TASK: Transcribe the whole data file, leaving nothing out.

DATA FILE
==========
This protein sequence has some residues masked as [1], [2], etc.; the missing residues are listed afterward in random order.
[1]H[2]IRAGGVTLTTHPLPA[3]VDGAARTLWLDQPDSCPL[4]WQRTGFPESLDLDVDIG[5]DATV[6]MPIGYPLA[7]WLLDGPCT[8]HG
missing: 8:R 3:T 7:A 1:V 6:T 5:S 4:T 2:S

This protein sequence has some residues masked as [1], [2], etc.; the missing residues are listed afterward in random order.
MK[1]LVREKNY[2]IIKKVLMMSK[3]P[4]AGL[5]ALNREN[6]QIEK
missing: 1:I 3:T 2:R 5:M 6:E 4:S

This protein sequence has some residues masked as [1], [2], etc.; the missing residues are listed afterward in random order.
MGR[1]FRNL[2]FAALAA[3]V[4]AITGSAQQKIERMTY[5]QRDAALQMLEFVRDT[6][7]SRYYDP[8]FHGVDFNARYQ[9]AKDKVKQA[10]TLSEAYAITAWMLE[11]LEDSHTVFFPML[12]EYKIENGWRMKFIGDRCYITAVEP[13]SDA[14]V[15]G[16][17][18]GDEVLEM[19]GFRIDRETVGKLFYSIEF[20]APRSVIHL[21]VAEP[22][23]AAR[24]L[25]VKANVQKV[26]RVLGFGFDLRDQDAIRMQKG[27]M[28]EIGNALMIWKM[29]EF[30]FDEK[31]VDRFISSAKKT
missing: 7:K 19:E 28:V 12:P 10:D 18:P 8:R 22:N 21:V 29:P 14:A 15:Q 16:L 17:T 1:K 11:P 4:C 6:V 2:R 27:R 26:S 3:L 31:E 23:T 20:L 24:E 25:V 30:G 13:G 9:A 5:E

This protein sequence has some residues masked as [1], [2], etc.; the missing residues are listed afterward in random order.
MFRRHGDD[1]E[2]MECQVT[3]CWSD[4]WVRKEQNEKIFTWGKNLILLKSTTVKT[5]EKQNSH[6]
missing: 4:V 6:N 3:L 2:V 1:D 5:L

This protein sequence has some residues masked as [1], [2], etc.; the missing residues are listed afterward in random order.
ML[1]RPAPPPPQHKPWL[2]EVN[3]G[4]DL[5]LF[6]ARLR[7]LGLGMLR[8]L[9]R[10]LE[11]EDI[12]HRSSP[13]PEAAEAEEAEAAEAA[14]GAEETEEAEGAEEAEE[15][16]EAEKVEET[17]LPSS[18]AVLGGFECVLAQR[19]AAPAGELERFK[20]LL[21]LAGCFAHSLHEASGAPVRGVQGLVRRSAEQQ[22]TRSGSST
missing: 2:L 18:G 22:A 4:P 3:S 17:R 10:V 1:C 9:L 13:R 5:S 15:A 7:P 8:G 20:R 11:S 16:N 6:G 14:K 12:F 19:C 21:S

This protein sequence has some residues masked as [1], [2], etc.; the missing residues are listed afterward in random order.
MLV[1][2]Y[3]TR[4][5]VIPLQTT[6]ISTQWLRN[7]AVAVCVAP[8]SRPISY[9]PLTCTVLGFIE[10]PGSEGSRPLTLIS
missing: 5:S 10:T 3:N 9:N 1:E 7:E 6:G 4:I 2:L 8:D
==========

This protein sequence has some residues masked as [1], [2], etc.; the missing residues are listed afterward in random order.
[1]H[2]IRAGGVTLTTHPLPA[3]VDGAARTLWLDQPDSCPL[4]WQRTGFPESLDLDVDIG[5]DATV[6]MPIGYPLA[7]WLLDGPCT[8]HG
missing: 8:R 3:T 7:A 1:V 6:T 5:S 4:T 2:S

This protein sequence has some residues masked as [1], [2], etc.; the missing residues are listed afterward in random order.
MK[1]LVREKNY[2]IIKKVLMMSK[3]P[4]AGL[5]ALNREN[6]QIEK
missing: 1:I 3:T 2:R 5:M 6:E 4:S

This protein sequence has some residues masked as [1], [2], etc.; the missing residues are listed afterward in random order.
MGR[1]FRNL[2]FAALAA[3]V[4]AITGSAQQKIERMTY[5]QRDAALQMLEFVRDT[6][7]SRYYDP[8]FHGVDFNARYQ[9]AKDKVKQA[10]TLSEAYAITAWMLE[11]LEDSHTVFFPML[12]EYKIENGWRMKFIGDRCYITAVEP[13]SDA[14]V[15]G[16][17][18]GDEVLEM[19]GFRIDRETVGKLFYSIEF[20]APRSVIHL[21]VAEP[22][23]AAR[24]L[25]VKANVQKV[26]RVLGFGFDLRDQDAIRMQKG[27]M[28]EIGNALMIWKM[29]EF[30]FDEK[31]VDRFISSAKKT
missing: 7:K 19:E 28:V 12:P 10:D 18:P 8:R 22:N 21:V 29:P 14:A 15:Q 16:L 17:T 1:K 11:P 4:C 6:V 2:R 27:R 26:S 3:L 31:E 23:T 20:L 24:E 25:V 30:G 13:G 9:A 5:E

This protein sequence has some residues masked as [1], [2], etc.; the missing residues are listed afterward in random order.
MFRRHGDD[1]E[2]MECQVT[3]CWSD[4]WVRKEQNEKIFTWGKNLILLKSTTVKT[5]EKQNSH[6]
missing: 4:V 6:N 3:L 2:V 1:D 5:L

This protein sequence has some residues masked as [1], [2], etc.; the missing residues are listed afterward in random order.
ML[1]RPAPPPPQHKPWL[2]EVN[3]G[4]DL[5]LF[6]ARLR[7]LGLGMLR[8]L[9]R[10]LE[11]EDI[12]HRSSP[13]PEAAEAEEAEAAEAA[14]GAEETEEAEGAEEAEE[15][16]EAEKVEET[17]LPSS[18]AVLGGFECVLAQR[19]AAPAGELERFK[20]LL[21]LAGCFAHSLHEASGAPVRGVQGLVRRSAEQQ[22]TRSGSST
missing: 2:L 18:G 22:A 4:P 3:S 17:R 10:V 1:C 9:L 13:R 5:S 15:A 7:P 8:G 20:R 11:S 16:N 6:G 14:K 12:F 19:C 21:S

This protein sequence has some residues masked as [1], [2], etc.; the missing residues are listed afterward in random order.
MLV[1][2]Y[3]TR[4][5]VIPLQTT[6]ISTQWLRN[7]AVAVCVAP[8]SRPISY[9]PLTCTVLGFIE[10]PGSEGSRPLTLIS
missing: 5:S 10:T 3:N 9:N 1:E 7:E 6:G 4:I 2:L 8:D